For this project we took an everyday measuring tool and turned it into a timepiece. We motorized a tape measure and programmed it to increment over the course of the day to show the time in hours. To keep the whole project looking as best it could, the largest challenge was minifying the electronics and keeping the overall footprint of the device to roughly the size of the real object.
Our project uses the tape taken from another tape measure. Separated from its original shell, we built a new case to support the mechanism and our electronics. A stepper motor replaced the inner steel spring to drive the tape in and out. It’s controlled by an Arduino nano attached beneath it, along with a real-time clock chip and h-bridge attached on the sides. The real-time clock allows the device to know the time even when unplugged and resume timekeeping when it’s plugged in. All of these electronics are contained in the space inside the metal tape’s spool. Lastly a limit switch on the front is triggered by the end of the tape and allows us to home the tape measure.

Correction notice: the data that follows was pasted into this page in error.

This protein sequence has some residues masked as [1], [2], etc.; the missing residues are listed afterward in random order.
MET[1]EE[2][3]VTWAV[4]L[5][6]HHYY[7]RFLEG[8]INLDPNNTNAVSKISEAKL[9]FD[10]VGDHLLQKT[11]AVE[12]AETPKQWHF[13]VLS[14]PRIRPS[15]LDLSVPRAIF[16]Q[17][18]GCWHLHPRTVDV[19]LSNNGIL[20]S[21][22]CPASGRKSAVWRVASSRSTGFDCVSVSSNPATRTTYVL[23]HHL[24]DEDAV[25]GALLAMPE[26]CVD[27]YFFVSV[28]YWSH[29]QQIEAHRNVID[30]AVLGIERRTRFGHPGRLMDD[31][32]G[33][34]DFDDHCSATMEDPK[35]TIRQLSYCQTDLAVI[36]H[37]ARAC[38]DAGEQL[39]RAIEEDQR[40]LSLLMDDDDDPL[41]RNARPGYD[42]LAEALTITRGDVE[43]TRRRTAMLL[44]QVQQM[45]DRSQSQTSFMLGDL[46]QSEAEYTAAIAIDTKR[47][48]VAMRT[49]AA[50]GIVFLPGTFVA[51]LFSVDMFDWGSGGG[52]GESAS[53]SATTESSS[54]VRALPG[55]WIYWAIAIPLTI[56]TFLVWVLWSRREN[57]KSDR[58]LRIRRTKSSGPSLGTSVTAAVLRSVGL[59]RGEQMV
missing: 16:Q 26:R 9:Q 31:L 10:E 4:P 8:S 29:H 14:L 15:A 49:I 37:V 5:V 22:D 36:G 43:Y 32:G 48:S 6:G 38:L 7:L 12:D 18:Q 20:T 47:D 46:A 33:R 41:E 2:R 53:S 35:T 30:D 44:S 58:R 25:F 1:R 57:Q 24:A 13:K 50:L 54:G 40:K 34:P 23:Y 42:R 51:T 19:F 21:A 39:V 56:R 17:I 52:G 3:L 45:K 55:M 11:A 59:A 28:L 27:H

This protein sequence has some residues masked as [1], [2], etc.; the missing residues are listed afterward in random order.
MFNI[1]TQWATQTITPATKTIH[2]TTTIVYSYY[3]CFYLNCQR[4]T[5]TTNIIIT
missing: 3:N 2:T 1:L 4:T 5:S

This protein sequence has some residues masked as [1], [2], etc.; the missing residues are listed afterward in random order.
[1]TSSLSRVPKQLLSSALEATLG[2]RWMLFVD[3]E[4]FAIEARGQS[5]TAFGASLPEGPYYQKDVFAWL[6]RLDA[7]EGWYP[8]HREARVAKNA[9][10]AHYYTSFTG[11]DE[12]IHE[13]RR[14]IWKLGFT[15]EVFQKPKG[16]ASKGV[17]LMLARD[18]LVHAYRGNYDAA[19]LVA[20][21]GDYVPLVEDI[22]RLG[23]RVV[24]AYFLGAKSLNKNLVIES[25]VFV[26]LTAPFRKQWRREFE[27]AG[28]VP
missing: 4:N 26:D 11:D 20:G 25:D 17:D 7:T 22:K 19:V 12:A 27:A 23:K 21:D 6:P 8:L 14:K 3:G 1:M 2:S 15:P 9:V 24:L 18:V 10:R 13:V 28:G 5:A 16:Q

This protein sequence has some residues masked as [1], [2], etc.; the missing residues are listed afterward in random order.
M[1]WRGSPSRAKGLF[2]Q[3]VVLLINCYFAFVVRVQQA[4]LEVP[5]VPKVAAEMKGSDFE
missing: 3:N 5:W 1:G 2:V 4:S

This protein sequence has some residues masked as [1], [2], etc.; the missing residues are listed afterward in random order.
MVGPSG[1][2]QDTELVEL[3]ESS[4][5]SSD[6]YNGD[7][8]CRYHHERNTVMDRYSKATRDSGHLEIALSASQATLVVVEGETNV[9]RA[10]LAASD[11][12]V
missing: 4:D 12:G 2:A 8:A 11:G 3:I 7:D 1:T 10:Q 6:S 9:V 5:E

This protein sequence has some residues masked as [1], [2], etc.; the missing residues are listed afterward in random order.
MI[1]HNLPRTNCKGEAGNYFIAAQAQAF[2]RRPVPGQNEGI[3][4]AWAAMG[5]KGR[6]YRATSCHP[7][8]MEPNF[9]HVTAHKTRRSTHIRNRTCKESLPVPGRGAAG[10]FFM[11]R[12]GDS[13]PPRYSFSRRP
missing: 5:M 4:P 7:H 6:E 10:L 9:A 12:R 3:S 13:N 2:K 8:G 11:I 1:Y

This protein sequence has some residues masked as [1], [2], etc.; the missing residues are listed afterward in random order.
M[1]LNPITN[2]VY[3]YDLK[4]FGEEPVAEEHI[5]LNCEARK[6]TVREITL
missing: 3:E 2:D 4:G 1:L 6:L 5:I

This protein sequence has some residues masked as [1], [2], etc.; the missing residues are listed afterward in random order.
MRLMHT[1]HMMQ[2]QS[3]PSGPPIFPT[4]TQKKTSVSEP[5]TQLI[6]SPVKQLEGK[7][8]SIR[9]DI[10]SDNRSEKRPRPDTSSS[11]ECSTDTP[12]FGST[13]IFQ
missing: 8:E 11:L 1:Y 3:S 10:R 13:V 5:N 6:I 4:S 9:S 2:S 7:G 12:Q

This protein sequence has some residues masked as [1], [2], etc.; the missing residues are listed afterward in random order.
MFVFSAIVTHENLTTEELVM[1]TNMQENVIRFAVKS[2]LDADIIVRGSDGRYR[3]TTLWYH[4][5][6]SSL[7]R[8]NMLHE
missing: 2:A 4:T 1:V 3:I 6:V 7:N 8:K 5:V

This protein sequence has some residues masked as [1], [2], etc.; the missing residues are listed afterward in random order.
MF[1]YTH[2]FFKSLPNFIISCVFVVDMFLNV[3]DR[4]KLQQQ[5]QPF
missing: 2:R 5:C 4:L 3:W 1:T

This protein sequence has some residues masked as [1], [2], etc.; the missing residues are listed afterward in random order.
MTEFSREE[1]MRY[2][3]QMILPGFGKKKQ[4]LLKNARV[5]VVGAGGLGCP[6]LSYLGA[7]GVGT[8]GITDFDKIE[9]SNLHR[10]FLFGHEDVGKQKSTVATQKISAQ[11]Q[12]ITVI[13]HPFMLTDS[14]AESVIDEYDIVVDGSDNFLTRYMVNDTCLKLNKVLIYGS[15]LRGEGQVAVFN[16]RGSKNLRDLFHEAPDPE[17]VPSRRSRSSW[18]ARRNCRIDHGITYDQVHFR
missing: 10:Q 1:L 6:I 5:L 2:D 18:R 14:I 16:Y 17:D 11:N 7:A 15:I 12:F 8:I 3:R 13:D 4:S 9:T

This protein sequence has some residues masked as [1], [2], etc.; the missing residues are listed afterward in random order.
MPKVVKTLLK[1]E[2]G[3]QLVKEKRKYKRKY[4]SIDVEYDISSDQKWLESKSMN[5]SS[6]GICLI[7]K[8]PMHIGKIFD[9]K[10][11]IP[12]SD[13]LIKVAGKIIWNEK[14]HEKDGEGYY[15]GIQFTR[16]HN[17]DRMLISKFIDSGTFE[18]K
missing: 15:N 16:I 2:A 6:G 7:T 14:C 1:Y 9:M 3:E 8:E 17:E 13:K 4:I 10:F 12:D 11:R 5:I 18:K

We began with an MDF prototype before iterating on subsequent 3D-prints. We started big, and minified different components as needed. The largest issue became the tape unspooling in the case and pressing against the sides. To combat this, we reprinted the spool until the tolerances were tight enough that the tape wouldn't unwind but the stepper was still able to rotate it.
After enough tweaking, it all works as we'd hoped! The tape looks great mounted on the wall and works immediately on being plugged in. The tape homes, then extends out to the current time in inches. The RTC keeps time even when it's not plugged in so it catches up as soon as it's plugged in.